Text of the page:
April 01, 2009
I’ll try not to beat a dead horse. Everyone knows it’s bad out there. The floundering economy affects everyone’s personal as well as professional life. Most businesses are suffering — certainly to different extents but affected in some way. But here’s the twist. While some bakers have been forced to close or shutter facilities, cut hours or reduce jobs, other bakeries are implementing new lines and plants or seeking out new markets.
For equipment suppliers, there are very few happy faces in the crowd. Business is tough, no question. However, being the optimist that I am, I see light at the end of the tunnel, and the light is growing larger and brighter.
Last month’s American Society of Baking conference attracted record numbers of attendees. It was unprecedented. More than 1,300 attendees, compared with only 850 last year. An oversold exhibit hall forced some exhibitors to present their wares in side corridors. And by the end of the MarketPlace expo, many reported numerous and solid leads.
I also saw more newly independent consultants seeking work. Well, we all know why that is. However, every one of them I spoke with was busier than there are hours in the day, and several on a global scale — with jobs from Trinidad to Congo to Vietnam to United Arab Emirates and Russia.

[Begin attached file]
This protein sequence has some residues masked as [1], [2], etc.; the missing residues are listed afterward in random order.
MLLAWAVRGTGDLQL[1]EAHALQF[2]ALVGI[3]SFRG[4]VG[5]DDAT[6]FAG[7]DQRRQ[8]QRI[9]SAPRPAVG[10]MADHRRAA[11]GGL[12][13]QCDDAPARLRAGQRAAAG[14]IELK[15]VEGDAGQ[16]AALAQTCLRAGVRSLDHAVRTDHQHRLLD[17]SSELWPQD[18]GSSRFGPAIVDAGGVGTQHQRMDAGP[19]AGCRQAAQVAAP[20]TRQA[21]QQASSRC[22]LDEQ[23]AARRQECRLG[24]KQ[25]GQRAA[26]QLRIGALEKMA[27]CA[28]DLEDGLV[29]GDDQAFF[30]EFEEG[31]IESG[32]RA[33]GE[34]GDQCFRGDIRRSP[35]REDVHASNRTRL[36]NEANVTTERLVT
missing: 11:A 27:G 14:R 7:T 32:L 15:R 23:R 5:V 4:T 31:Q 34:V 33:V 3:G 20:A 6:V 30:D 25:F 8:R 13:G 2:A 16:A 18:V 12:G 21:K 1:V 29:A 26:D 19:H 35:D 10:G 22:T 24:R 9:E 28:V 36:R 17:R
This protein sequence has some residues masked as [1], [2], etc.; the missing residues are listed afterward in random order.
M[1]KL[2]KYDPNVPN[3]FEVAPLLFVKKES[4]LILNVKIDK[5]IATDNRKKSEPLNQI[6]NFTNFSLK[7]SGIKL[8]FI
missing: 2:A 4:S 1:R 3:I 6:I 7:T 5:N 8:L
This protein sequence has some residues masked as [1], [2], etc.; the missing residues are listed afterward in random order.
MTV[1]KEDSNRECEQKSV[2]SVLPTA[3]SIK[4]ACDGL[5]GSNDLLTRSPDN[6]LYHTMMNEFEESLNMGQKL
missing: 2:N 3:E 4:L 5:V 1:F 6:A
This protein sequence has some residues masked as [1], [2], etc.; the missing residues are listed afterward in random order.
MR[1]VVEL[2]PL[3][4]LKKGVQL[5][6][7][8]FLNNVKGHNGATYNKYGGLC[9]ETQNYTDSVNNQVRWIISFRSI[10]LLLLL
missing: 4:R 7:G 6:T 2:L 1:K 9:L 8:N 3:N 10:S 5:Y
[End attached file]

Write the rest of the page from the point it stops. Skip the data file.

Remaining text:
Baking and snack companies are starting to shake off the doldrums, come out of hiding and seeing the competitive or economic advantages to improve facilities, efficiencies and capabilities.
And they are. They will have to. Flowers is set to complete its Kentucky bakery next month, Turano just opened a new 107,000-sq-ft baking facility in Georgia (see the article here), or Apple Baking, a small but growing business in North Carolina (to be featured in our May issue), is committed to reinvesting in operations to ready itself for expansion and has already begun the process. These are just a few examples. Others are at least looking, if not yet spending.
The overall economy is in the tank, no doubt. But consumers love their bread, pastries and comfort foods, and they love to have restaurant-style ciabatta, crusty dinner rolls and savory crackers at home as long as they see quality and value. They will continue to purchase these items in place of dining out, and they will continue to look to our industry to offer innovation, variety and convenience. The need for new equipment, capable of providing all this as well as satisfying new food safety concerns, will come back with a vengeance.
For equipment suppliers, facing increased raw material costs and decreased machinery sales, use this time to your advantage and be ready to deliver the demands consumers and processors present. And if you didn’t introduce anything at ASB, consider iba this fall or IBIE, which is only 18 months away. There are great expectations.
This article can also be found in the digital edition of Baking & Snack, April 1, 2009, starting on Page 12. Click here to search that archive.